Interesting. How might load rating affect FE?
Less sidewall flexing and less tyre deformation is good for FE - that's what you get with a higher LI tyre when it's only lightly loaded - provided most factors remain the same, i.e. profile, pattern, rubber composition, pressure.
Tyre weight will normally be a bit higher on the higher LI tyre though.
OTOH, higher LI tyres often also have higher allowed pressures to cope with the higher loads.

Wether the effect is measurable on the road when you're using say LI 94 tyres instead of 91 ?
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Old 11-01-2012, 10:05 AM   #36 (permalink)
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Quote:
Originally Posted by euromodder View Post
Less sidewall flexing and less tyre deformation is good for FE - that's what you get with a higher LI tyre when it's only lightly loaded - provided most factors remain the same, i.e. profile, pattern, rubber composition, pressure.
Tyre weight will normally be a bit higher on the higher LI tyre though.
OTOH, higher LI tyres often also have higher allowed pressures to cope with the higher loads.

Wether the effect is measurable on the road when you're using say LI 94 tyres instead of 91 ?
That makes a lot of sense. (I take it "LI" is a way of referring to "load rating".)
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Old 11-01-2012, 12:13 PM   #37 (permalink)
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Load Index, after the 195-65-15 there's a 89S or something 89 is Load Index number S is the speed rating.

89 good for 1278 lbs, 91 is 1356, 95 is 1521 lbs for that size, don't know if same for all sizes.
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Old 11-03-2012, 05:26 PM   #38 (permalink)
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What are you doing for speedometer and trip odometor totals?
If your speedometer reads 60, wouldn't your actual speed be around 63ish +?
How do you calculate your fuel economy?
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Old 11-03-2012, 08:31 PM   #39 (permalink)
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Quote:
Originally Posted by SecondWind View Post
As I am the OP on this thread, I'll say that the ScanGauge was re-calibrated between testing the OEM tires and the "tall tires". As I recall, the OEM tires used -3% setting, and the "talls" +7%. In both cases, the ScanGauge error was less than 0.1 mile in 10 miles. AFAIK, an improperly adjusted ScanGauge will affect both MPH and MPG readings.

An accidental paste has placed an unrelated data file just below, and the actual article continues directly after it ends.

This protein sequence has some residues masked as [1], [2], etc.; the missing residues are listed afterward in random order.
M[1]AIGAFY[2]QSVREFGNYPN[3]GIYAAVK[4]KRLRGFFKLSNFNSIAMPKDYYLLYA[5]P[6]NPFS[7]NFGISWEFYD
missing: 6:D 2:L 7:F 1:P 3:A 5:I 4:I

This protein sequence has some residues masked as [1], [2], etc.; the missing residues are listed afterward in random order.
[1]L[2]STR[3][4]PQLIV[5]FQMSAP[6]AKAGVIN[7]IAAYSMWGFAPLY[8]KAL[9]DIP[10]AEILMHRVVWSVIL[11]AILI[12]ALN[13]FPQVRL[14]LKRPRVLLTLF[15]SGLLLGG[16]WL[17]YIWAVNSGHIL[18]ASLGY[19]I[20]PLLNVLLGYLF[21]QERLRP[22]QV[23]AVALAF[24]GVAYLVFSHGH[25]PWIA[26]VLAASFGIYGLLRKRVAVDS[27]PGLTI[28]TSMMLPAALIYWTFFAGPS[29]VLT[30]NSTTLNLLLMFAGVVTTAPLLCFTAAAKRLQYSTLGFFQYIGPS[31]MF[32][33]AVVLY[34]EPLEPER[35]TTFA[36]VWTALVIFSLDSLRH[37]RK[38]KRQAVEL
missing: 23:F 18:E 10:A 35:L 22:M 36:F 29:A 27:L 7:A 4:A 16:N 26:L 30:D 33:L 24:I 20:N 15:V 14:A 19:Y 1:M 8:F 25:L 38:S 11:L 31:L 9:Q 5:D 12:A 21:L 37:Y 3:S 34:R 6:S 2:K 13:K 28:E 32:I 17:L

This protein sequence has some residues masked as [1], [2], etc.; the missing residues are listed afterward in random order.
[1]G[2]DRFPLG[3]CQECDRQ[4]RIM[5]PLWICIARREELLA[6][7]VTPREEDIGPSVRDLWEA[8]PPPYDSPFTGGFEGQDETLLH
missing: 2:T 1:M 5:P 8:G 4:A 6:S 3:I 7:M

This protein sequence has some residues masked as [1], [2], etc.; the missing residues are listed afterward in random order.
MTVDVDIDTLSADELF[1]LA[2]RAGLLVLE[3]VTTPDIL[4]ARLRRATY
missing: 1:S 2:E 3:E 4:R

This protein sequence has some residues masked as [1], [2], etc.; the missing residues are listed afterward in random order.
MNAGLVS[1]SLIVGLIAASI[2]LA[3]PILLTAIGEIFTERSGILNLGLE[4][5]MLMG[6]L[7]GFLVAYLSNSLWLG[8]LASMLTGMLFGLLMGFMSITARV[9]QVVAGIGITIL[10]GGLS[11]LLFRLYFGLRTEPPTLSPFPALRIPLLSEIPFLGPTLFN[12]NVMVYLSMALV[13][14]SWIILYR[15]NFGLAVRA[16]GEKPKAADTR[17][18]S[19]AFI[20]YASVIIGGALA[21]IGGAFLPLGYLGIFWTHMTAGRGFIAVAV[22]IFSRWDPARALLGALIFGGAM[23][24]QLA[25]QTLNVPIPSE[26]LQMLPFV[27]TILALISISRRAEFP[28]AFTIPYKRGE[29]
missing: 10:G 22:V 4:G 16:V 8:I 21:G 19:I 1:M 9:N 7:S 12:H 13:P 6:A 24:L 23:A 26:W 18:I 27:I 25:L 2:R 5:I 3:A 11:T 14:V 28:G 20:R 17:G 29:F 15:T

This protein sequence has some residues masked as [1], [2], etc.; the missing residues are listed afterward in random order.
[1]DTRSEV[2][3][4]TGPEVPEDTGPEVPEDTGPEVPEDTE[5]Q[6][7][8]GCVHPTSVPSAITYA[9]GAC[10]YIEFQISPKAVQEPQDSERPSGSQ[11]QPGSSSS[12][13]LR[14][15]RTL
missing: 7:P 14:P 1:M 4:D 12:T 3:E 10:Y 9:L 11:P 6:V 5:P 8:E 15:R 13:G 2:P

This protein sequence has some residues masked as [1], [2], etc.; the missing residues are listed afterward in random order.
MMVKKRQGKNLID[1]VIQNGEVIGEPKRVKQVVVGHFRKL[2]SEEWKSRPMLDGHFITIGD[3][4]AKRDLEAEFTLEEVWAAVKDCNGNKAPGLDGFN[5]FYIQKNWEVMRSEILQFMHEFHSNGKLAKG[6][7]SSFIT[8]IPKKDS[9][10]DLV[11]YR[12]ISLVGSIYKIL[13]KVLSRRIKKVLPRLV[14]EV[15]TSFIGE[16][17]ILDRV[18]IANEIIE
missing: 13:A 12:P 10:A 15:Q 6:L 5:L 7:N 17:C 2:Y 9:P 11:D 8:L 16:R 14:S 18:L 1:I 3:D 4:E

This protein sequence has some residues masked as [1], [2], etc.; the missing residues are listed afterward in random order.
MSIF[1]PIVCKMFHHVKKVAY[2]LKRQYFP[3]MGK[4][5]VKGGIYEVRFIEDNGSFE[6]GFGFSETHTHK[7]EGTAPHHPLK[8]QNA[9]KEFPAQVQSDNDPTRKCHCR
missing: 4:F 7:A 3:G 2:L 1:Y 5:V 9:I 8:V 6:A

chris D, pls read post #22 or re-read it above.
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First: ScangaugeII
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Second: Grille Block
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Third: Full underbelly pan
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Fourth: rear skirts and 30.4mpg on trip!
http://ecomodder.com/forum/showthrea...tml#post247938
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Old 11-05-2012, 05:42 AM   #40 (permalink)
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This is an interesting thread. I too thought about increasing the size of my tires (needed to be replaced anyway), but oped to go with factory since the gearing isn't bad.

On past experence prior to ecomodder... my dad owned a 1992 Buick Century with a 3300 v6. His tires were about shot, and going on the cheap, a I had a 92 chevy lumina I was scrapping out with good tires. The lumina's tires were taller and quite a bit wider, enough to hit *something* when turning really shape around corners or parking lots. He claimed a MPG loss and it took off slower. He wasn't exactly an eco driver though, and I don't have any good tracking/numbers to give. He probably didn't count for the tire size change, and the mpg drop wasn't enough to bother getting different tires (like 2-3mpg drop, car normally got like 26mpg). I'm pretty sure the tires were 8-10% taller.